Avoid being a victim of a pension scam

Figures from the Financial Conduct Authority (FCA), show that although two-thirds of pension holders believe they are confident that they can spot the signs of a pension scam, only a quarter knew that being offered a free pension review was usually part of a scam, while 40 per cent were wary about opportunities to transfer a pension.1 

When pensions are transferred out by scammers they can be invested into unsuitable and risky assets, or simply stolen outright.

The government has recently introduced new rules for pension transfers, in an attempt to stop people losing their valuable pension benefits. Under the new scheme, pension trustees who previously did not have the right to refuse to transfer a pension, even if they had concerns that there was a scam involved, are able to refer members to the government-funded Money & Pension Services (MaPs) and can refuse the transfer altogether if it raises a ‘red flag’.

Guy Opperman, Parliamentary Under-Secretary of State at the Department for Work and Pensions (DWP), said that the measures: “empower trustees and managers to act and build on the ban on pensions cold calling and tougher rules to stop scammers opening fraudulent pension schemes government have already introduced.”2 

The new measures are not foolproof, however, and with an estimated £2m lost to pension scams in the first six months of this year alone,3 everyone should be aware of the main ways in which the scammers operate.

The signs of a pension scam

According to the FCA, everyone should be aware of some main signs that they may being scammed out of their valuable pension rights. These are

  • Being offered a pension review that you have not requested

If someone calls you out of the blue, offering to review your pension, it is likely to be a fraudster. If they say they are ‘returning your call’ but you do not remember making one, this is also a red flag.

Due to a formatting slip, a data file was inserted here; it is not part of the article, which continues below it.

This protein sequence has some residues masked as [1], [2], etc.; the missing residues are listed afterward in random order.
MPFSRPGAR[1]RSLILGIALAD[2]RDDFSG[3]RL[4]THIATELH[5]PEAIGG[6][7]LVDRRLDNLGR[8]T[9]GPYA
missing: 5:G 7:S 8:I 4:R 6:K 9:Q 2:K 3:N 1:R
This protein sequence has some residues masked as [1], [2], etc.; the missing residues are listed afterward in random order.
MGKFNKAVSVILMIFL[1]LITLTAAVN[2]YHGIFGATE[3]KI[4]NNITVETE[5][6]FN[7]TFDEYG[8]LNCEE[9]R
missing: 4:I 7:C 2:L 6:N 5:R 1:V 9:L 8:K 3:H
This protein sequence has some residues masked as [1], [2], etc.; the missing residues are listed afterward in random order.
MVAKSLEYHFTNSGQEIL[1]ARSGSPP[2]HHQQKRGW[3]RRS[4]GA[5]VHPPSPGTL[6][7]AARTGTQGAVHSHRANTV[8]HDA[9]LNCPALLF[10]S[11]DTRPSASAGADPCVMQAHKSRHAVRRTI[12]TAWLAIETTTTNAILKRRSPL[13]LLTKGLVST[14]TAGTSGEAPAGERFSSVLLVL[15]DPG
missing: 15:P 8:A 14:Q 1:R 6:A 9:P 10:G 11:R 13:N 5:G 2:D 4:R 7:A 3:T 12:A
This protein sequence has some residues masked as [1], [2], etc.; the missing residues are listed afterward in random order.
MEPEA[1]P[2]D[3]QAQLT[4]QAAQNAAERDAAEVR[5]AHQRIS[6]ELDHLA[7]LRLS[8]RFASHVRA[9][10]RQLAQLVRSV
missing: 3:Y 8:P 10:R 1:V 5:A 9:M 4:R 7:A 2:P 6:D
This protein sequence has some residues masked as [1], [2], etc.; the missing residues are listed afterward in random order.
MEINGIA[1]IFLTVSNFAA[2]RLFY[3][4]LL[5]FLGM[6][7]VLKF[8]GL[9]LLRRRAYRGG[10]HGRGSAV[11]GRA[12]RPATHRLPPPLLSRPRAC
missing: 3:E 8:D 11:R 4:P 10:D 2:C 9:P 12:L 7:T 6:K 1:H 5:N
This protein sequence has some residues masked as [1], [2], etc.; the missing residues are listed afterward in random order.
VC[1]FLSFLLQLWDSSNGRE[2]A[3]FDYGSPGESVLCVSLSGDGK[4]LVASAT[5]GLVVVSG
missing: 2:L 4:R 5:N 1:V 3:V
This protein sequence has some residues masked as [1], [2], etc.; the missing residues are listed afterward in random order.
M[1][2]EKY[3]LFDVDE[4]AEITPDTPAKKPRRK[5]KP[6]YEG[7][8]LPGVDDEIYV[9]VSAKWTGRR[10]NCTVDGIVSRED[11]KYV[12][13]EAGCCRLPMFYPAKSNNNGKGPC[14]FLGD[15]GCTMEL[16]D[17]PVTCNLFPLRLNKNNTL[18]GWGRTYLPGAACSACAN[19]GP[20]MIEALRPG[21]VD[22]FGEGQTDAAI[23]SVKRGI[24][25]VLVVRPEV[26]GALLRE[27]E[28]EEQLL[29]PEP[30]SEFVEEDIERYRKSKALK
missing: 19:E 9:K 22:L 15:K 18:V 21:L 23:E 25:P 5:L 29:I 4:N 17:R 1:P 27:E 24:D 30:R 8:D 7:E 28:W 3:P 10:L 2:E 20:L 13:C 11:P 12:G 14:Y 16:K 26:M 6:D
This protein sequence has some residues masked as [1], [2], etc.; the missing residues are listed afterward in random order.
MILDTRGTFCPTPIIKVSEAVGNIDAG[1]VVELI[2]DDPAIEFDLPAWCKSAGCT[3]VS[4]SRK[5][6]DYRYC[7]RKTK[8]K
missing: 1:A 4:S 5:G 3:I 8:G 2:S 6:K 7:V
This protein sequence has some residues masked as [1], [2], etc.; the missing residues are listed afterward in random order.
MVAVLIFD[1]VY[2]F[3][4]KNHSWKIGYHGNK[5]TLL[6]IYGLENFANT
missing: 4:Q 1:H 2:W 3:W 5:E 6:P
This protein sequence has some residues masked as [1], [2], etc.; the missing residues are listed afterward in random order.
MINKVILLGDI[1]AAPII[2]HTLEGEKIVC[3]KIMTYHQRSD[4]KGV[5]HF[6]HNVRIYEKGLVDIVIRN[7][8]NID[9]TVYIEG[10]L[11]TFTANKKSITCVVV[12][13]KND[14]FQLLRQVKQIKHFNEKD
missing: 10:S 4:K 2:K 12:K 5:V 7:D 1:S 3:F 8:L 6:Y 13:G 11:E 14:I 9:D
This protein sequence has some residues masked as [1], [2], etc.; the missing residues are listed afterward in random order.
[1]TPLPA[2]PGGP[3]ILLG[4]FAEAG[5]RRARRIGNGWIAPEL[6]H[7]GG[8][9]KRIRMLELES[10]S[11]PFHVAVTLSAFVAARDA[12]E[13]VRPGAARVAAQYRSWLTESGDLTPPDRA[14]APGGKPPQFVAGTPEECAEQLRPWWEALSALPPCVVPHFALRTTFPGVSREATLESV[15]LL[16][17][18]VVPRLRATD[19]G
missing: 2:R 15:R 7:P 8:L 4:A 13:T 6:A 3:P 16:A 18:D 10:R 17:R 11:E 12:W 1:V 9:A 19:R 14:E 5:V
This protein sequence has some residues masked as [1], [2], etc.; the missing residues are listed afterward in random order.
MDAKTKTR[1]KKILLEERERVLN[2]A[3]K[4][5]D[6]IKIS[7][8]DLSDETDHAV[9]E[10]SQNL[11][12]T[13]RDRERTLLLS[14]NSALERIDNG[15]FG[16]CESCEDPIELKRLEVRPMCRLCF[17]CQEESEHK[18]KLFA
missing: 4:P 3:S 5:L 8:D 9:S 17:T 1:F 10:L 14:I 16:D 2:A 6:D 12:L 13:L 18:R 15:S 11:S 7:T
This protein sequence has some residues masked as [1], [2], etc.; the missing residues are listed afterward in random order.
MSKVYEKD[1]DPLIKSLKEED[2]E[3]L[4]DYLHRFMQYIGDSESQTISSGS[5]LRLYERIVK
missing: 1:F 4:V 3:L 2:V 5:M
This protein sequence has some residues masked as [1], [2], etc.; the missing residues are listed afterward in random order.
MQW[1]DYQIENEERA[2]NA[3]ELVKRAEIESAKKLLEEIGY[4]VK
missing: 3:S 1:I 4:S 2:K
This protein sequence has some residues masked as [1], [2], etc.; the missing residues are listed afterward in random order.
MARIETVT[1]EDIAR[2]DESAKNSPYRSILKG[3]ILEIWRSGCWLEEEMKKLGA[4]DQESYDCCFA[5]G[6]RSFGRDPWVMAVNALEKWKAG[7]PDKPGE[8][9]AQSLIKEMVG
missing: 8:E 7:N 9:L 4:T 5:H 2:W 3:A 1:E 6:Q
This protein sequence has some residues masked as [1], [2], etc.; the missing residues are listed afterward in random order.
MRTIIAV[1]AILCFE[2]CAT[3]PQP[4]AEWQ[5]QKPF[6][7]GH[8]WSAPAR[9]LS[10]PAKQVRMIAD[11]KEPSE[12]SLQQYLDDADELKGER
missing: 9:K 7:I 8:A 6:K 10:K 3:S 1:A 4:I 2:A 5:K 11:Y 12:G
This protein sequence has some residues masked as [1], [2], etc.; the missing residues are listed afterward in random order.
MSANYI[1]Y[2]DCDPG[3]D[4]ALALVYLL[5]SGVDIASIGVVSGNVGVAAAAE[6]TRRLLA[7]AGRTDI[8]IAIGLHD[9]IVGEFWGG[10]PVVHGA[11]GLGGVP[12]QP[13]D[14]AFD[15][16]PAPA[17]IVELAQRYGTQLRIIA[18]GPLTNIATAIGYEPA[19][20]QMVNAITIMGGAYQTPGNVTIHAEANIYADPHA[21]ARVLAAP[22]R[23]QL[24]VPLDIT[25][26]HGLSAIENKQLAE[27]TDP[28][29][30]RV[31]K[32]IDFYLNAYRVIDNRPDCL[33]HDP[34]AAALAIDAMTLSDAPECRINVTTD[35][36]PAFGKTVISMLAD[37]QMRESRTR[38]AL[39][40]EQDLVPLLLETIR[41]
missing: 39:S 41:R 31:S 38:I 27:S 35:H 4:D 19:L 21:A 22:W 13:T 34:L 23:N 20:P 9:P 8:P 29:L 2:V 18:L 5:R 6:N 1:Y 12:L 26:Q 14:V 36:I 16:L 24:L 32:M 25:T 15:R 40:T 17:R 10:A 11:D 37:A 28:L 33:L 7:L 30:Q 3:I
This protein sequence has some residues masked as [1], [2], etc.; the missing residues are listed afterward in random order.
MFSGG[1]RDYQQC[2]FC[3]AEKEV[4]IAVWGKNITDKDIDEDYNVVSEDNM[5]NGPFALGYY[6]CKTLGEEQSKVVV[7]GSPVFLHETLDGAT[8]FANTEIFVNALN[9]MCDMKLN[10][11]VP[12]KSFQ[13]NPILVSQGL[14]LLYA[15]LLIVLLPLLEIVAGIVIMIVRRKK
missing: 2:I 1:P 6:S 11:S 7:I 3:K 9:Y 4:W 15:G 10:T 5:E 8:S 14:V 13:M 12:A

• Being offered ‘guaranteed’ higher returns on your pension savings, often from unusual assets

Nobody can guarantee what you will receive on pensions investments, so ‘guaranteed’ higher investments should be treated with suspicion. Being offered unusual investments which tend to be unregulated and high risk to provide you with these returns should be another warning sign.

Investments such as cryptocurrency, agriculture and forestry, property development and property investment schemes often feature when you are called by a pension scammer.

Investors tend to be offered things like loan notes or high-yield bonds, and sometimes the advertised rates are over 10 per cent.

The reality of course can be quite different.

  • Being told that you can receive your pension before the age of 55 (this age is rising to 57 in 2028)

Unless you have very specific circumstances, you will lose a lot of your pension savings to tax if you take it out early, but scammers try to tempt you to do so using words like ‘unlocking’, ‘liberation’.

Unless you are in specifically very poor health, have a special clause in your pension (which cold callers will not know about) or want to pay a large tax charge and fees that could wipe out almost all of your savings, ‘unlocking’ your pension is not possible.

  • High-pressure sales tactics such as ‘time-limited offers,’ or couriers coming to the door to wait while you sign documents

Reputable pension specialists do not engage in high pressure sales tactics and will offer a ‘cooling off’ period (usually 30 days), so if a salesman talks about ‘last minute opportunities’ or ‘limited time offers’ or even has a courier who can come immediately to help do the transfer this should be a clue that there is a huge problem.

What to do if you think you’ve been contacted by a scammer.

Check the firm is registered by the Financial Conduct Authority (https://register.fca.org.uk). This does not guarantee that you are not being scammed, as sometimes ‘clone firms’ are set up, but it is a useful check.

Check the FCA warning list to see if they are mentioned on this https://www.fca.org.uk/scamsmart/warning-list

If you’ve given your bank or pension account details to a firm you think may be operating a scam, tell your pension provider or bank immediately. They may be able to stop a transfer.

Contact Action Fraud on 0300 123 2040.

If you think you are not making the most of your pension and are considering transferring it, the Government has a free PensionWise service for the over 50s, while a financial adviser will be able to give you a more holistic view of your finances.

1 https://www.fca.org.uk/news/press-releases/scammers-target-pension-pots
2 https://www.gov.uk/government/consultations/pension-scams-empowering-trustees-and-protecting-members/pension-scams-empowering-trustees-and-protecting-members-consultation
3 https://www.pensionsage.com/pa/FCA-issues-warning-to-savers-as-over-2m-lost-to-pension-scams-in-2021.php